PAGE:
Advanced search options

Advanced Search Options 🞨

Browse by author name (“Author name starts with…”).

Find ETDs with:

in
/  
in
/  
in
/  
in

Written in Published in Earliest date Latest date

Sorted by

Results per page:

You searched for id:"oai:researchonline.lshtm.ac.uk:4646919". One record found.

Search Limiters

Last 2 Years | English Only

No search limiters apply to these results.

▼ Search Limiters

1. O'Keeffe, A. Development of Novel Predictive 2D and 3D in Vitro Models For Anti-Leishmanial Drug Testing.

Degree: phd_by_pub, Dept of Immunology and Infection, 2018, London School of Hygiene & Tropical Medicine

The failure rates of drugs once they reach clinical trials are high, with estimates up to nearly 90%. One reason is the lack of biologically relevant models in which potential drug candidates are screened, evaluated and selected during discovery and development phases. Leishmaniasis is a disease that suffers from this problem. Current therapies are weak, toxic and there is a growing problem of drug resistance. The aim of this thesis is to investigate different ways in which the current in vitro model systems could be made more predictive. Three methods of potentially improving reliability and predictability of in vitro models are investigated. Firstly, the differences between the media perfusion and static cell culture systems were studied. Using macrophages and L. major parasites, infections within the media perfusion system were optimised. The activities of standard drugs used for the treatment of leishmaniasis, were determined. A decrease in infection rates and in the activity of standard drugs was seen when using the media perfusion. Secondly, a 3D in vitro infection model was developed and used to determine the activity of standard drugs, compared with 2D cell culture. The model shows that 3D and 2D provide similar results for the activity of the standard drugs tested. Thirdly, a variety of macrophage cell types have been used as Leishmania host cells for intracellular amastigote assays. The use of macrophages differentiated from induced pluripotent stem cells was investigated as a viable and more predictive alternative. The option to use a cell type that is more biologically similar to the human in vivo situation, but can be maintained like cell lines, is a clear benefit to in in vitro assays. It was concluded that macrophages differentiated from induced pluripotent stem cells would be a suitable alternative to currently used cell types.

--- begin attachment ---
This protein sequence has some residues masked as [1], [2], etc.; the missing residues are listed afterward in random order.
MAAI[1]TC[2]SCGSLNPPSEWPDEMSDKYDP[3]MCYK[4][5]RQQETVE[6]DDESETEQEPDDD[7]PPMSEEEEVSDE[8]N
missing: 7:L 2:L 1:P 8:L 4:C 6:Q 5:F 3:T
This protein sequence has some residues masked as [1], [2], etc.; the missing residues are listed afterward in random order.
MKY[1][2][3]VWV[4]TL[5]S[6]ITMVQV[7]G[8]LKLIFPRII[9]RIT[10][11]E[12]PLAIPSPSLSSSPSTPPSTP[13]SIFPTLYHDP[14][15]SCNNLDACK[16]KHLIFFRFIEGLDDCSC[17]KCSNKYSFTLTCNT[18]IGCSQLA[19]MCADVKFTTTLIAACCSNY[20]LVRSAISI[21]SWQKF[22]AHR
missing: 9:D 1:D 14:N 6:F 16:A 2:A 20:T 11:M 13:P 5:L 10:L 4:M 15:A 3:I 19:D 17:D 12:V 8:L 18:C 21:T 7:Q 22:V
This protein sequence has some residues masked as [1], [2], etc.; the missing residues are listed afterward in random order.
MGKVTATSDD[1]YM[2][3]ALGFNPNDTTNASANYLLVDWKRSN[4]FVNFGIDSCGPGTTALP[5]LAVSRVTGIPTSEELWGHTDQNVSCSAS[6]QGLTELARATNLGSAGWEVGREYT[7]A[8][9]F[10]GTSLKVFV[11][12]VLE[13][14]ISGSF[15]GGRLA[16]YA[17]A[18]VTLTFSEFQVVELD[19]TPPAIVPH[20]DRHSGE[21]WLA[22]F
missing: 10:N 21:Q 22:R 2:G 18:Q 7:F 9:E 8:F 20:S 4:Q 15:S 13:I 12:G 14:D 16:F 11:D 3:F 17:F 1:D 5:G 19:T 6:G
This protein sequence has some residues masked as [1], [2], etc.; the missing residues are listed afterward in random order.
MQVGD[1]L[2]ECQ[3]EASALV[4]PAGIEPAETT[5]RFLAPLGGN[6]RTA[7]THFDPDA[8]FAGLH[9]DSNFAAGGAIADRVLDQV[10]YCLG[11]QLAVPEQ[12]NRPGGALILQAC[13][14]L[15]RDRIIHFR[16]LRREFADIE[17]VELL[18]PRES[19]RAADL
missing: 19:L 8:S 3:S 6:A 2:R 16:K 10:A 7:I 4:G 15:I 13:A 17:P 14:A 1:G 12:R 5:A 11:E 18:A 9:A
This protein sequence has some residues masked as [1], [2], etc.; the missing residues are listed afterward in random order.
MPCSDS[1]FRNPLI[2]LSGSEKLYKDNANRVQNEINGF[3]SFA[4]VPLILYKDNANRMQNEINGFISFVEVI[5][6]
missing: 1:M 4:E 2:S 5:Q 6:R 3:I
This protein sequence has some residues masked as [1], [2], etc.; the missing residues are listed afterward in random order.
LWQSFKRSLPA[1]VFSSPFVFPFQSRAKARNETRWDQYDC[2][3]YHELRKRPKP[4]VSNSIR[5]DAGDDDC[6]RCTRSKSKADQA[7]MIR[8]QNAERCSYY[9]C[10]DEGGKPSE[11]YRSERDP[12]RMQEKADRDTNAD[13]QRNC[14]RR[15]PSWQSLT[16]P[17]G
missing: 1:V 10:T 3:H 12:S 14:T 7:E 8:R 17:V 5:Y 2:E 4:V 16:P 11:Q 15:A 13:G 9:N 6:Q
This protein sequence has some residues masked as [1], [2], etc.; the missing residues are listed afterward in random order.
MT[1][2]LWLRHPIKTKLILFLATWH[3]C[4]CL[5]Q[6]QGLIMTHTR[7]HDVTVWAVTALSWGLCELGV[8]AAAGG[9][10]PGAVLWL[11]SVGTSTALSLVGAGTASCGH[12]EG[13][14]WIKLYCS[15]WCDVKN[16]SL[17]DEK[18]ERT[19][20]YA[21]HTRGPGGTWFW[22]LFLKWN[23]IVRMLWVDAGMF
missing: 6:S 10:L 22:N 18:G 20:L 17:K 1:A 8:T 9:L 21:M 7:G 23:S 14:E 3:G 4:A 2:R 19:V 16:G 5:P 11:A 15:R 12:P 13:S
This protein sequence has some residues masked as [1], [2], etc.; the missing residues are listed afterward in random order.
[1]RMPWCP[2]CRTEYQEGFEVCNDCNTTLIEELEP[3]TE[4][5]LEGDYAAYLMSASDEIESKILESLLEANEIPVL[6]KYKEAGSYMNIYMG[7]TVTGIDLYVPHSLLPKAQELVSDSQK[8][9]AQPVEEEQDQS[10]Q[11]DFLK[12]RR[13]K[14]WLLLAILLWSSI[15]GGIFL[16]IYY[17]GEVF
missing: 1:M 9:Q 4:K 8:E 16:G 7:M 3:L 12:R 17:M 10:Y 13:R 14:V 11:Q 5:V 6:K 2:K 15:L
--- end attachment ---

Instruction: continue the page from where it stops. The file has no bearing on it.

Record DetailsSimilar RecordsGoogle PlusoneFacebookTwitterCiteULikeMendeleyreddit

APA · Chicago · MLA · Vancouver · CSE | Export to Zotero / EndNote / Reference Manager

APA (6th Edition):

O'Keeffe, A. (2018). Development of Novel Predictive 2D and 3D in Vitro Models For Anti-Leishmanial Drug Testing. (Doctoral Dissertation). London School of Hygiene & Tropical Medicine. Retrieved from http://researchonline.lshtm.ac.uk/4646919/

Chicago Manual of Style (16th Edition):

O'Keeffe, A. “Development of Novel Predictive 2D and 3D in Vitro Models For Anti-Leishmanial Drug Testing.” 2018. Doctoral Dissertation, London School of Hygiene & Tropical Medicine. Accessed September 24, 2018. http://researchonline.lshtm.ac.uk/4646919/.

MLA Handbook (7th Edition):

O'Keeffe, A. “Development of Novel Predictive 2D and 3D in Vitro Models For Anti-Leishmanial Drug Testing.” 2018. Web. 24 Sep 2018.

Vancouver:

O'Keeffe A. Development of Novel Predictive 2D and 3D in Vitro Models For Anti-Leishmanial Drug Testing. [Internet] [Doctoral dissertation]. London School of Hygiene & Tropical Medicine; 2018. [cited 2018 Sep 24]. Available from: http://researchonline.lshtm.ac.uk/4646919/.

Council of Science Editors:

O'Keeffe A. Development of Novel Predictive 2D and 3D in Vitro Models For Anti-Leishmanial Drug Testing. [Doctoral Dissertation]. London School of Hygiene & Tropical Medicine; 2018. Available from: http://researchonline.lshtm.ac.uk/4646919/

.